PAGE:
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The Federalist Papers and US National Security

How America’s founding fathers valued and prepared for US national security.

by | Jul 7, 2024 | Articles, Opinion, Politics

In 1787, not all 13 of the original colonies were enthusiastic about the proposed US Constitution. One of the sticking points was how the fledgling country was to “provide for the common defense,” a sentiment so prominent in the Preamble. A series of 85 essays, The Federalist Papers, were written to persuade the people of New York State and others to support ratifying the draft Constitution. Over 235 years ago, the founding fathers anticipated that the nation would face significant foreign threats, and they argued in favor of establishing a framework for national security.

The Federalist Papers Anticipated Future Defense Needs

With a defense budget exceeding $850 billion in Fiscal Year 2025 and the immense military complex the funding serves, it’s worth noting that our country’s Founding Fathers debated whether to have a standing army or rely on state militias. At the time of the constitutional convention, those who wanted the 13 states to hold the power individually rather than a central government opposed a standing army.

Alexander Hamilton was the principal advocate for a strong federal armed force. In Federalist #23, Hamilton explained:

“The authorities essential to the common defense are these: to raise armies; to build and equip fleets; to prescribe rules for the government of both; to direct their operations; to provide for their support. These powers ought to exist without limitation BECAUSE IT IS IMPOSSIBLE TO FORESEE OR DEFINE THE EXTENT AND VARIETY OF NATIONAL EXIGENCIES, OR THE CORRESPONDENT EXTENT AND VARIETY OF THE MEANS WHICH MAY BE NECESSARY TO SATISFY THEM.”

Hamilton asserted that the times they lived in were rife with danger to the security of all nations. He argued that hostilities facing early America “are infinite, and for this reason, no constitutional shackles can wisely be imposed on the power to which the care of it is committed.” Additionally, Hamilton argued that before the drafting of the US Constitution, the existing Articles of Confederation held implicitly an expectation that the 13 states would uniformly understand and acknowledge foreign threats and contribute voluntarily the resources necessary to meet the threat. “The experiment has, however, demonstrated that this expectation was ill-founded and illusory,” Hamilton wrote.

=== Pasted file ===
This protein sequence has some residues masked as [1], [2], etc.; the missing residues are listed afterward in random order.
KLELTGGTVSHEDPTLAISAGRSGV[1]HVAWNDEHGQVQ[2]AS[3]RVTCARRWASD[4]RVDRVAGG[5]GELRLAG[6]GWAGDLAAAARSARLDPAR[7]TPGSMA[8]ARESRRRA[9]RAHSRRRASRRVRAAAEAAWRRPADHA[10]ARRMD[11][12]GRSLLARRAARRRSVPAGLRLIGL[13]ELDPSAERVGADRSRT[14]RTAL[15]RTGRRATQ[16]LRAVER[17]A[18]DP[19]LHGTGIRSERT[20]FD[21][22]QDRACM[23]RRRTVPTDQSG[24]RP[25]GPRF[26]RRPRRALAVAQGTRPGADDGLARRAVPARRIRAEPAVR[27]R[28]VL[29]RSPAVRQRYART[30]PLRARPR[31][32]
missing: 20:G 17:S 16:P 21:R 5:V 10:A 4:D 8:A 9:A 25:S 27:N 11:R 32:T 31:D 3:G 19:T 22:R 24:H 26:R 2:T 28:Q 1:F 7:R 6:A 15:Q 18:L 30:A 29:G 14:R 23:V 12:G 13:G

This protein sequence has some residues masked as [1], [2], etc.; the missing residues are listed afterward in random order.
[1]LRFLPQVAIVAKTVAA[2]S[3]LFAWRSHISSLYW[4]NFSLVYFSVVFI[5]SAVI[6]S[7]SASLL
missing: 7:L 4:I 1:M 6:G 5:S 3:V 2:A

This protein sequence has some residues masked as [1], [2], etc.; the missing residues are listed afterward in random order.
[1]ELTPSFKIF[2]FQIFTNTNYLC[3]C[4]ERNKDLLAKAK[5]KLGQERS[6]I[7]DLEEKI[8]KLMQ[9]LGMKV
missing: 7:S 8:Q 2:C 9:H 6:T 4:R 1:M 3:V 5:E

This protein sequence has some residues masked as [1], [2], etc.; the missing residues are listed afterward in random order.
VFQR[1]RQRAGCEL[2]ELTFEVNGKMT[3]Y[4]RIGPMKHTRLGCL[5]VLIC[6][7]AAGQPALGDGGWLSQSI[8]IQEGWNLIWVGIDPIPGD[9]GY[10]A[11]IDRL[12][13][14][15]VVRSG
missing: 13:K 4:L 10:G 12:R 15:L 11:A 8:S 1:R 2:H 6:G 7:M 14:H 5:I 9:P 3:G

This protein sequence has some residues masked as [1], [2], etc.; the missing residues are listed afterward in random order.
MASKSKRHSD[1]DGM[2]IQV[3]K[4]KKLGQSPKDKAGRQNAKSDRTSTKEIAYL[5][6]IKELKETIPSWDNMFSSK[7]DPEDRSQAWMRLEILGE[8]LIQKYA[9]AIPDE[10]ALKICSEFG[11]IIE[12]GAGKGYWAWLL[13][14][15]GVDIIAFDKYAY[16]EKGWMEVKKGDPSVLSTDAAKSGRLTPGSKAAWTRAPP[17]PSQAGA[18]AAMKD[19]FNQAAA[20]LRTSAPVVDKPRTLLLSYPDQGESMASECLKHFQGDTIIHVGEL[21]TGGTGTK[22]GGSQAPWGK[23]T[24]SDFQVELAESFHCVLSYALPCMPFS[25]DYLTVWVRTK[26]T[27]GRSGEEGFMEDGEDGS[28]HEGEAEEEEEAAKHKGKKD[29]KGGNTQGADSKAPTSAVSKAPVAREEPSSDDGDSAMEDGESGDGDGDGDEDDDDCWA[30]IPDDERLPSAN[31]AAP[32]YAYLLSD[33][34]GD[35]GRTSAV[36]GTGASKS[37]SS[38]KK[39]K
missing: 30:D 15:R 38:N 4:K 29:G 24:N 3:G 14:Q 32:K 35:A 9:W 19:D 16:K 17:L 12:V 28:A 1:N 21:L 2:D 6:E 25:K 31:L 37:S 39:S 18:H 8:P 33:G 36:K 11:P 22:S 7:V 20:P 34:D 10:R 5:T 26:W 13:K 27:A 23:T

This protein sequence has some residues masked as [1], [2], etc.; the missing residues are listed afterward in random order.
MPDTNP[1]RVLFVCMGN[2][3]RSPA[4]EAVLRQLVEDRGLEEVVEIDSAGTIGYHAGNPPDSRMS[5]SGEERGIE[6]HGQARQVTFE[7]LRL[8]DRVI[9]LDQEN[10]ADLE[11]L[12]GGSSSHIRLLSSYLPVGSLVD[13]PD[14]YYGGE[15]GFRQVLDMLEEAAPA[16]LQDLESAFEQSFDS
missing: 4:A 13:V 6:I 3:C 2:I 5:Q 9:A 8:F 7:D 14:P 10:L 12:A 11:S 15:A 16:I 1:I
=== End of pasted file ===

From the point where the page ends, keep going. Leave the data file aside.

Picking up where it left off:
All states did not perceive threats in common and did not all feel obliged to contribute fighting men and resources. Consequently, Hamilton maintained the system in place at the time was “impractical and unjust.” Instead, the United States should have the authority and power “to levy troops; to build and equip fleets; and to raise the revenues which will be required for the formation and support of an army and navy, in the customary and ordinary modes practiced in other governments.”

Federalist Paper #46, written by James Madison, and #59, penned by Alexander Hamilton, explained one of the most crucial and abiding virtues of the US armed forces. As the Congressional Research Service explained in a report, “Federalist Papers 46 and 59 show that the Founding Fathers were also concerned about unitary executive control of the military. The desire to ensure that the military reflected, and was subordinate to, the will of the people therefore led to considerable congressional powers on matters concerning the armed services.”

Some States Worried Over Too Much Power in Federal Government

Nonetheless, many of the 13 original states feared the power of a strong federal government. Though not all the authors are known, a series of “Anti-Federalist” papers appeared in print, arguing against ratification of the draft constitution. Among the authors known to have objected to a strong federal government was Patrick Henry, who wrote a counterpoint essay published June 5, 1788, addressing the power and nature of the federal government.

Another Anti-Federalist author, using the pen name Brutus, challenged the necessity and prudence of a standing army. “Brutus No. 10” warns: “As standing armies in time of peace are dangerous to liberty, and have often been the means of overturning the best constitutions of government, no standing army, or troops of any description whatsoever, shall be raised or kept up by the legislature, except so many as shall be necessary for guards to the arsenals of the United States…” Brutus did allow that “the legislature shall be authorized to raise an army to be prepared to repel the attack; provided that no troops whatsoever shall be raised in time of peace, without the assent of two-thirds of the members, composing both houses of the legislature.” These and other objections to the draft Constitution failed to be persuasive.

Opponents of ratification were placated, however, with the addition in 1791 of the first ten amendments to the US Constitution, commonly referred to as the Bill of Rights. These amendments spelled out the fundamental freedoms afforded to Americans that limit the Federal Government.

It was 31 years after the ratification of the US Constitution that the wisdom of Hamilton, Madison, and John Jay conveyed in The Federalist Papers was vindicated. The ready and available US army defeated the British a second time. General Andrew Jackson led his American troops to victory at the famous battle of New Orleans. The value of an established, trained, and organized American military became the bulwark of US power worldwide. The framers of the US Constitution and the champions of its ratification created a governing ideological fortress that has kept America strong and safe.

The views expressed are those of the author and not of any other affiliate.

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